Elizabeth Harris, '95

Under the dome in Annapolis: Richmond alumna is top legal counsel to Maryland's governor

April 27, 2010

Elizabeth Harris, ’95, chief legal counsel to Maryland Gov. Martin O’Malley, said her rise to success was due to hard work, good luck and the interdisciplinary approach to problem solving she learned at the Jepson School of Leadership Studies.

According to the “Maryland Manual On-Line,” the chief legal counsel serves as senior legal advisor and criminal justice advisor to the Office of the Governor. Harris helps the Governor exercise his executive powers such as pardon and parole, monitors important state litigation, reviews executive orders, assists the Governor in the appointment of judges and serves as liaison to the Judiciary, the Office of the Attorney General and the U.S. Attorney for the District of Maryland.

“We deal with everything legal that the governor and his staff need,” Harris said about the Office of Legal Counsel staff. “We give legal advice on every subject imaginable.”

When record snow storms hit Maryland in 2010, Harris and her staff advised Gov. O’Malley on when to declare a state of emergency and when to ask FEMA for help.  

Harris said the critical thinking skills she developed at Jepson helped her tackle many issues and work with different people to get things done. “[Jepson] prepares you for a breadth of experiences in a broader way,” she said, “and that’s helped me with the career I’ve had, which requires the ability to work with a range of people, from elected leaders to constituent groups.”

Harris' career path started with her major in leadership studies with minors in French and business. She received her Juris Doctorate in 1998 from the University of Maryland School of Law. She was admitted to the Maryland Bar in 1998 and served as a judicial clerk for the Honorable Irma S. Raker on the Court of Appeals of Maryland for a year. 

For the next five years, Harris was a civil litigator at Hogan & Hartson. In 2004, her boss, Ralph Tyler, was appointed city solicitor by then Mayor O’Malley and she went with him to the City Law Department to help run the office and do legal work. When O’Malley was elected Governor in January 2007, Tyler became chief legal counsel and Harris served as deputy legal counsel until she took over for Tyler in September 2007.

“There were points in my professional life when I felt I knew exactly what I wanted to do and there were points when I hit a crossroads,” Harris said. “If you had asked me 10 years ago I never would have imagined I’d be so fortunate to be able to do this.”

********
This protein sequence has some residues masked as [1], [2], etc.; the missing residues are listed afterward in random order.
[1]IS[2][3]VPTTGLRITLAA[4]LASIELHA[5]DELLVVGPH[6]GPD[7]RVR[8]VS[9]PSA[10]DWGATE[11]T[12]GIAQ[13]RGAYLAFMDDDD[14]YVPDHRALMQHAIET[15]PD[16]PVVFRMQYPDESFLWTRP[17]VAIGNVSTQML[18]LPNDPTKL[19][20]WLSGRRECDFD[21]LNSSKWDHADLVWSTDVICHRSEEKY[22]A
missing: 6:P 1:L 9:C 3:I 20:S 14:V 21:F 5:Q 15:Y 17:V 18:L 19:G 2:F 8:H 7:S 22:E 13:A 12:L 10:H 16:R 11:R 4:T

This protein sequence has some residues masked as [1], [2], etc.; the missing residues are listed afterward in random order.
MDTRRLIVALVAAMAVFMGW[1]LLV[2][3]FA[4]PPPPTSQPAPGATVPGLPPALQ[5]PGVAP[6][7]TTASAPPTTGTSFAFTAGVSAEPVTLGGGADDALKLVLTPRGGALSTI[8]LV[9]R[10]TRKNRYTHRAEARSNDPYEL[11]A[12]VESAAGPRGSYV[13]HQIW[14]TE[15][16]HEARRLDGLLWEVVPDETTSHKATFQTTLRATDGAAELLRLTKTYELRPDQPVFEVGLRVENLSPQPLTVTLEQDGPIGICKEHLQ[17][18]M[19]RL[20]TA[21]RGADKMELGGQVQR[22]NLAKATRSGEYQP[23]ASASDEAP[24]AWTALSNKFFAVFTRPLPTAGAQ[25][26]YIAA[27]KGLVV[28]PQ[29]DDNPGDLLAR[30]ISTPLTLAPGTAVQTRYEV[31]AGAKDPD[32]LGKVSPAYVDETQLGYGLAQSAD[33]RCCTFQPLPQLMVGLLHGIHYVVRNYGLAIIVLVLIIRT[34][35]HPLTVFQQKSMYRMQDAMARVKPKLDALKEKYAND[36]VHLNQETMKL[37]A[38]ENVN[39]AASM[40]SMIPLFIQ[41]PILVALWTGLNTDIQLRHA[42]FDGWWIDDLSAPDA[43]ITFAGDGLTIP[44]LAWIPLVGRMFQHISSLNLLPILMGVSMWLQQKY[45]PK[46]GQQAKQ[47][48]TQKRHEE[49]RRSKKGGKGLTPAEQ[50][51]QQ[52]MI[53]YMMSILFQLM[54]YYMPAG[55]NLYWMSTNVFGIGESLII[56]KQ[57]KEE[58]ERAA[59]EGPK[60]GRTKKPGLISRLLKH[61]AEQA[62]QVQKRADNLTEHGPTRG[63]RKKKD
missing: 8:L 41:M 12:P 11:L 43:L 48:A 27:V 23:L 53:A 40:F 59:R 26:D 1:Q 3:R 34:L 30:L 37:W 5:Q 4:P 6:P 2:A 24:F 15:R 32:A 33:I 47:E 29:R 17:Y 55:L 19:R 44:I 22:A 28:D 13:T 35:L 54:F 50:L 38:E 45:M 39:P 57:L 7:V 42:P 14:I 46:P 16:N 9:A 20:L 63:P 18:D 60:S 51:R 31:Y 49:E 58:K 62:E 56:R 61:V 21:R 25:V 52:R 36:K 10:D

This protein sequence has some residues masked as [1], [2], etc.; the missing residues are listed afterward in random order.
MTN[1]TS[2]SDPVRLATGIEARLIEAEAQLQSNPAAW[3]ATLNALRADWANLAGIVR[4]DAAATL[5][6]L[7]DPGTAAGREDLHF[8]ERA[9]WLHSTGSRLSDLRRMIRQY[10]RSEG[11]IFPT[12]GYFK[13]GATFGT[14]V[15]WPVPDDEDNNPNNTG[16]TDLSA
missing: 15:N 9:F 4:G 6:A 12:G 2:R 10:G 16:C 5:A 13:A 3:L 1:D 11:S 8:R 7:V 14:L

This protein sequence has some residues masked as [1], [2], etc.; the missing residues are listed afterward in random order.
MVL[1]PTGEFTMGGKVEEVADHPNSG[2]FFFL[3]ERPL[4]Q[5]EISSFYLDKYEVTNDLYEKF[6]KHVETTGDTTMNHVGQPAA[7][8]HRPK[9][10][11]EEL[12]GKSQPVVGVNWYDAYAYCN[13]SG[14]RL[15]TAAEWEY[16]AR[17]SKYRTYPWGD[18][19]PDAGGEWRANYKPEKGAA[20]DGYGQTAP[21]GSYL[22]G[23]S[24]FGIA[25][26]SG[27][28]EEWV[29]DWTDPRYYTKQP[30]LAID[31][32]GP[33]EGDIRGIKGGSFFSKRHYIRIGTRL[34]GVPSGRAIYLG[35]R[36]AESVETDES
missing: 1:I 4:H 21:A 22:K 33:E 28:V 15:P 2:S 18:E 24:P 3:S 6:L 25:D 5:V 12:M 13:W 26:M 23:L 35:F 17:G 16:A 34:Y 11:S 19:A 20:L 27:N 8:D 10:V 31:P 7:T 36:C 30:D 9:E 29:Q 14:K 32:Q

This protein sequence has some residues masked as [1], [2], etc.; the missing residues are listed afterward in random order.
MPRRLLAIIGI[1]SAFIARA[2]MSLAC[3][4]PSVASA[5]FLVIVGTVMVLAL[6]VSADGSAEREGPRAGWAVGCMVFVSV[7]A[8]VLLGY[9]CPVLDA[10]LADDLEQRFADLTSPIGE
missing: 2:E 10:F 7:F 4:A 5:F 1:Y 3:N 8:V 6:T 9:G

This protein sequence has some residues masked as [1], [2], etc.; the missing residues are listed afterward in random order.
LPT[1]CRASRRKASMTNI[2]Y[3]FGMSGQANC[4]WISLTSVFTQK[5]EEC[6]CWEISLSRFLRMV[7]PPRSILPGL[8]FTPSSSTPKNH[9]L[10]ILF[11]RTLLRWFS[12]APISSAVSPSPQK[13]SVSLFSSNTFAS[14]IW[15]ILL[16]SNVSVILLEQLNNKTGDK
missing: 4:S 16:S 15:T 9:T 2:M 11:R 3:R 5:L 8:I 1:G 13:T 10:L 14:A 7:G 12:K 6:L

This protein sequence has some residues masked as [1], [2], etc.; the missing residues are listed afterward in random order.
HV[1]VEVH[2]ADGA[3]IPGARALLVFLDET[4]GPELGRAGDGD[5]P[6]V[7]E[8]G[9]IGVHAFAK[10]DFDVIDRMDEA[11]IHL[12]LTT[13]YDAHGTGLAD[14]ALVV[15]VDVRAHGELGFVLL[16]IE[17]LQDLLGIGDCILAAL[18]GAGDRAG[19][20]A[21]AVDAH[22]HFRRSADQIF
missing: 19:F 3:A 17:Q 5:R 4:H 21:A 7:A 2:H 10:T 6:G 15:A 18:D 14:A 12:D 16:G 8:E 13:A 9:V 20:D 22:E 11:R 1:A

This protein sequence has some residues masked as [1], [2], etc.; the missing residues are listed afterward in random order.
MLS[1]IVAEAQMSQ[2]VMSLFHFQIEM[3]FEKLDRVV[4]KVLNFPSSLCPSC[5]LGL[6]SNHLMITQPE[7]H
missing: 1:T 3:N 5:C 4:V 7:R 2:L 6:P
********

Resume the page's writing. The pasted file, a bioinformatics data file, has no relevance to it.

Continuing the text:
In regard to those just starting their careers, Harris said there are many things that can’t be controlled – the state of the economy, unemployment rates, employers’ belt tightening – but one thing people can control is working hard to be top-of-mind when opportunities present themselves.

“My experience has been if you put your focus on your work and at every opportunity put your best work forward, good things flow from that,” Harris said. “I think some people look for the ideal opportunity but sometimes you have to get your foot in the door and by working hard excel to other opportunities that might suit your skill set.”

When it comes to career networking, she said, it isn’t about going to events and talking to as many people as possible, it’s about capitalizing on relationships with those who know you and understand the talents you bring. She said to build a network based on quality work and a reputation for working hard and being successful. Eventually there comes a time when it’s not just about networking upward but starting to form a group of colleagues who have strong work ethics and great potential for success, she said.

“If you’re not happy in a job you shouldn’t be afraid to go out and try something new,” Harris advised. “It’s important to be happy; you shouldn’t build a lifestyle where you don’t have flexibility about the next opportunity.” 

If all goes well, Harris will have the opportunity to continue as chief legal counsel after O’Malley’s reelection in the fall.  “I love my job and I’d love to continue in it,” she said. “In the future when this job isn’t available to me any longer I’ll have to decide on the next chapter.”

Harris resides in Howard County, MD with her husband Scott, who works in technology, and her stepsons Ben, 12, and Sam, 14.

ARTWORK CREDIT: This image of the dome of the Maryland State House in Annapolis is from the collection of the Maryland State Archives.